I have one kitty back from her spaying (Sekai, the more active one) as of last night. When I moved her there she was in a carrier, I covered the carrier with a sheet I gave them that she and Midori used to sleep on at the storefront thinking it might comfort her, and then set her in the spare room while I prepared it for her. It is mostly empty, one of the doorways has no door in it so I had to temporarily barricade that using a couch and the two pieces of this futon frame we've kept in there for now. After I set it up and laid out some fresh food and water for her I opened the carrier so she could explore. (They were not caged in the storefront either. They have lived together in the storefront for over a year uncaged, hence my hesitancy to separate or cage them.) She did not leave the carrier while I was in there but when I came back she was hiding under the futon frame and she had eaten some of the food that I left for her. Over night she ate more of the food, and was still hiding there when I visited her before work this morning. My main question here is should I leave the frame there if she can hid there and it makes her pretty inaccessible to me? Should I give her something like the box instead, mentioned above, that allows her to feel the comfort of a hiding space but still remain clearly visible to me? Should I remove any kind of space she can hide in? It seems there are a lot of different schools of thought on this.

Now, her sister Midori was trapped yesterday! This was exciting because the first time we tried to trap her she was able to get at the food without it going off because the trap was really big, and she is small, and also very clever. So she was spayed this morning and I will pick her up after work tomorrow and take her home. I am wondering if I should keep Midori in the same spare room as Sekai. If so, should I let her be loose in the room with Sekai or should I keep her in a cage? Or should I keep her in a separate room, like my bedroom? Midori is very frightened and will not let people get very close to her, whereas Sekai has let people pet her in the past and has a generally positive, friendly and exploratory nature. I feel Sekai has progressed since I started working with them and don’t see the same with Midori, in case that affects what I should do once they are both at my house.


Those are my current questions. Please advise!

Thank you,
Erin
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post #8 of 16 (permalink) Old 06-19-2008, 04:08 PM
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I would give them several places to hide in and feel safe so they arent stressed. Keep them together. Sometimes when one comes around they teach the other it is safe watch me. They will come out and explore when you arent there and get familar with the room, sounds and smells. I would arrange the room to its convient for you to come and go.

Best of luck. You are to be commended for doing this for the kitties and giving them a good chance at a good life.
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post #9 of 16 (permalink) Old 06-19-2008, 05:43 PM
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I agree with Merry. Allow the sisters to feel as comfortable as possible. Just move the food slightly closer to you as you sit on the floor and read..in a dimly lighted room with soft music. You can read aloud, if you wish. That might help, actually.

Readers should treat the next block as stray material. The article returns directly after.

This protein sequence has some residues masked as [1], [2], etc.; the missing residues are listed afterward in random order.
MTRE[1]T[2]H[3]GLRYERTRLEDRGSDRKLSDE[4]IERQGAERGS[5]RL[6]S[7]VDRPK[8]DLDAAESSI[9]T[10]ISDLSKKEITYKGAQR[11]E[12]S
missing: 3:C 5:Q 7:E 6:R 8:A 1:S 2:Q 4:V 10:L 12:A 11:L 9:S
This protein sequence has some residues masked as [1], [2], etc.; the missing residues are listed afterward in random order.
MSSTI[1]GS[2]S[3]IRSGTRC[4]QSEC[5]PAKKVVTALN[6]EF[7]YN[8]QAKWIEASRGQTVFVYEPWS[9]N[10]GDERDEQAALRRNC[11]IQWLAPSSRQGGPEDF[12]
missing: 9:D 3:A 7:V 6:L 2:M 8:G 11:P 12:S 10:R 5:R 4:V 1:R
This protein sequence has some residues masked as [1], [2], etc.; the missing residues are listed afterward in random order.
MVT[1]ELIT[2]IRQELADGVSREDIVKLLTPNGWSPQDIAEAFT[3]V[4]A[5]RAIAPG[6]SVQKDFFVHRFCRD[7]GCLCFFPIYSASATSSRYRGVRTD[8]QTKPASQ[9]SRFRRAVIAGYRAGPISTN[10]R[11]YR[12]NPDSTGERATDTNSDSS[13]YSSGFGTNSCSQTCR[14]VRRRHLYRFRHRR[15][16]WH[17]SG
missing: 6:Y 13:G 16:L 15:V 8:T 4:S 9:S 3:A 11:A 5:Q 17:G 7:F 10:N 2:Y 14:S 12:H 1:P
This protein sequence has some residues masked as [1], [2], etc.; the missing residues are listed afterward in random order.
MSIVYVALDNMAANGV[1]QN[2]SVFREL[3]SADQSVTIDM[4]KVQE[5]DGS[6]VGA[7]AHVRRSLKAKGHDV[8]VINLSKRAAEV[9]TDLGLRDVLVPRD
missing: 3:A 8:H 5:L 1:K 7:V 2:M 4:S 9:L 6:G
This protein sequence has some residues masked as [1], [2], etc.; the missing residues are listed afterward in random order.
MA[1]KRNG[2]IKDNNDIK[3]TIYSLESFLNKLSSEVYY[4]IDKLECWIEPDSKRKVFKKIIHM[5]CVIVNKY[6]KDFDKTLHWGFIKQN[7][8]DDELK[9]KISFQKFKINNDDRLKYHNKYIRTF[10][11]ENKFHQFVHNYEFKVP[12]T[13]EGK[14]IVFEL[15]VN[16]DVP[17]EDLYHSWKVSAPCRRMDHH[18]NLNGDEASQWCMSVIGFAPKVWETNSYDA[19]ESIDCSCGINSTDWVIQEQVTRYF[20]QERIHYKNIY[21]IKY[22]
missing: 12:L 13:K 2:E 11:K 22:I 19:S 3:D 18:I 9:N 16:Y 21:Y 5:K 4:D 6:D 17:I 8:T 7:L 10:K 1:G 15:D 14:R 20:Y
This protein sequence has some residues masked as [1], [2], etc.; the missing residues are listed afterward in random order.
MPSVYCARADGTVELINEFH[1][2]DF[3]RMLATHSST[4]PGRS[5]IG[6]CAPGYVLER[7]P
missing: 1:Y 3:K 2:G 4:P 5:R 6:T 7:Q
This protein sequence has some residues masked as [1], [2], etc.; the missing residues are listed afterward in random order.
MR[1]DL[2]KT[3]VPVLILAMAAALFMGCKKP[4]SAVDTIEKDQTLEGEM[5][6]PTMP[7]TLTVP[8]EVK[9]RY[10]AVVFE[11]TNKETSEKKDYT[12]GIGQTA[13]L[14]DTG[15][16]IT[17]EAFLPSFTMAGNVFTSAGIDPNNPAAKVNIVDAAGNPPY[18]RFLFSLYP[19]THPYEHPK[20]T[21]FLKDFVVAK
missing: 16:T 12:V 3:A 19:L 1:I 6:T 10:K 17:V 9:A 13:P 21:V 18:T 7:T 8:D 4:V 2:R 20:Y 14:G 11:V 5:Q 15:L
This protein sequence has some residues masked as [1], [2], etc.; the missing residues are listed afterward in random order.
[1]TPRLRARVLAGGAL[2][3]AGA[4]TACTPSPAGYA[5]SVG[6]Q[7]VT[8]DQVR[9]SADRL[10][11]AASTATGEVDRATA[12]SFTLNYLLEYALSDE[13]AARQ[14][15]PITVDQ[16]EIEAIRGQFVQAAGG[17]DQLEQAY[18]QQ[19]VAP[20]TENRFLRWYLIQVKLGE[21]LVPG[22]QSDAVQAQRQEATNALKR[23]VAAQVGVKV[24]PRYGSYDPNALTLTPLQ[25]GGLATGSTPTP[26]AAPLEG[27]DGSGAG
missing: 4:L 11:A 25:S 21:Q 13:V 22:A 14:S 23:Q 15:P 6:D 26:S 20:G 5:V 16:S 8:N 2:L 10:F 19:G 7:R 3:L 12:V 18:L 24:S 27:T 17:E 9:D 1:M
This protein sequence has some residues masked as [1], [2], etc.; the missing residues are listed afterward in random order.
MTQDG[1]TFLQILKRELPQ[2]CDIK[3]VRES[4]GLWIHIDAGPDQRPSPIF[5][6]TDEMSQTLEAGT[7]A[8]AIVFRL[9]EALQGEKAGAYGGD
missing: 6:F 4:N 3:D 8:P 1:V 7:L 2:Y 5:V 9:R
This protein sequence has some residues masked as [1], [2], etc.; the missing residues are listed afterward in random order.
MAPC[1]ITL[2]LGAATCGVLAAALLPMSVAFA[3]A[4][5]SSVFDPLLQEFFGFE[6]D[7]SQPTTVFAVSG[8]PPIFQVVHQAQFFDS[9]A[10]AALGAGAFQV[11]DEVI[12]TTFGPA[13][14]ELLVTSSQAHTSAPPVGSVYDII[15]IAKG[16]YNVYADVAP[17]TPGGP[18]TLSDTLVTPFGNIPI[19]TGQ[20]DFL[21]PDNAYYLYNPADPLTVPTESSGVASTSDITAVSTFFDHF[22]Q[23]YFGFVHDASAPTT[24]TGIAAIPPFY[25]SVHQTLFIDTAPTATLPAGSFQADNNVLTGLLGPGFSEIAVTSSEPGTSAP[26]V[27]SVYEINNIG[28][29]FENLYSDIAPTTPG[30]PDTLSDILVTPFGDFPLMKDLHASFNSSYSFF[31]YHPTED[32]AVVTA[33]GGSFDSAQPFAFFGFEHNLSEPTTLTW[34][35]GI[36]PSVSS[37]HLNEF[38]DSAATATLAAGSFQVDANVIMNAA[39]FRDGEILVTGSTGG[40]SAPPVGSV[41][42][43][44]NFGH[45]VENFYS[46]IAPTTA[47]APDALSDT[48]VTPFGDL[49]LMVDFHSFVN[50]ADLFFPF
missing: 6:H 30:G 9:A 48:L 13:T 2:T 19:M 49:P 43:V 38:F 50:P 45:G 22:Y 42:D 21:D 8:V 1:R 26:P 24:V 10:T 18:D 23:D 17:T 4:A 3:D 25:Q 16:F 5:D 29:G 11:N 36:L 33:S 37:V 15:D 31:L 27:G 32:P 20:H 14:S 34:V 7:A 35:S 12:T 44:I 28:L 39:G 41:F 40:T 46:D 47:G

Allow the sisters to make the first move. If you try to force the issue, you might be taking steps backwards. Patience is the key. Patience, food, and eventually, interactive toys. The rest is up to the cats. Let them lead the way. It is often a slow process, but a very rewarding one. I wish you the best. Please keep us informed. Thanks for the update!

PS Don't touch them; let them rub against your hand. Still, make absolutely sure they want to be touched. Thank you for caring.




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post #10 of 16 (permalink) Old 06-20-2008, 02:29 PM Thread Starter
 
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thanks for the help, y'all.

i am at work today waiting until 3:30 so i can take the bus to pick up midori and take her home, and my boyfriend called to say that when he went in to see sekai this mornin' she had made a big blahhhh behind the futon where she has been hiding. once before when i went to see the sisters at the storefront i had found puke, that would have been a little over a week ago, on the day i decided to trap them for spaying and take them home where i could care for them more constantly.

now when i visited them at the storefront i would put a whole can of food in the dish for them, because there were two kitties and i knew i wouldn't be back for a full day. there is also a thing of dry food always available. now i have been doing the same without really thinking about it, and am wondering if she is maybe puking from eating too much or if the food is going bad since it is takig her longer to eat it? should i only give a portion of the can and refridgerate the rest? only bring them wet food when i can be there for a while to see how much they eat and take what they don't want away so it doesn't spoil?

i haven't noticed her having hairballs or puking other than those two times in the past ten days. i'm also wondering if she just ate too much after being starved for trapping and then being less interested in food after her spaying. or if her anxieties about being in a new space are causing her to overeat. please respond as soon as possible because i would like to have some good suggestions before i go to the small animal hospital and leave work (thus internet access) for the day.

i should also say that the food the lady had for me to feed them is not premium. i've been feeding them the 9lives canned stuff that she bought, and i don't even know what the dry stuff is because it was moved into a plastic bin instead of the original bag. i ordered a variety pack of the newman's organics cat food and a bag of nutro complete care for adult indoor cats for the dry stuff but i don't know when it will come in the mail.

heaaaaalp!? i dont want little sekai to be pukey and sad, puking is the worst, at least in my human experience of it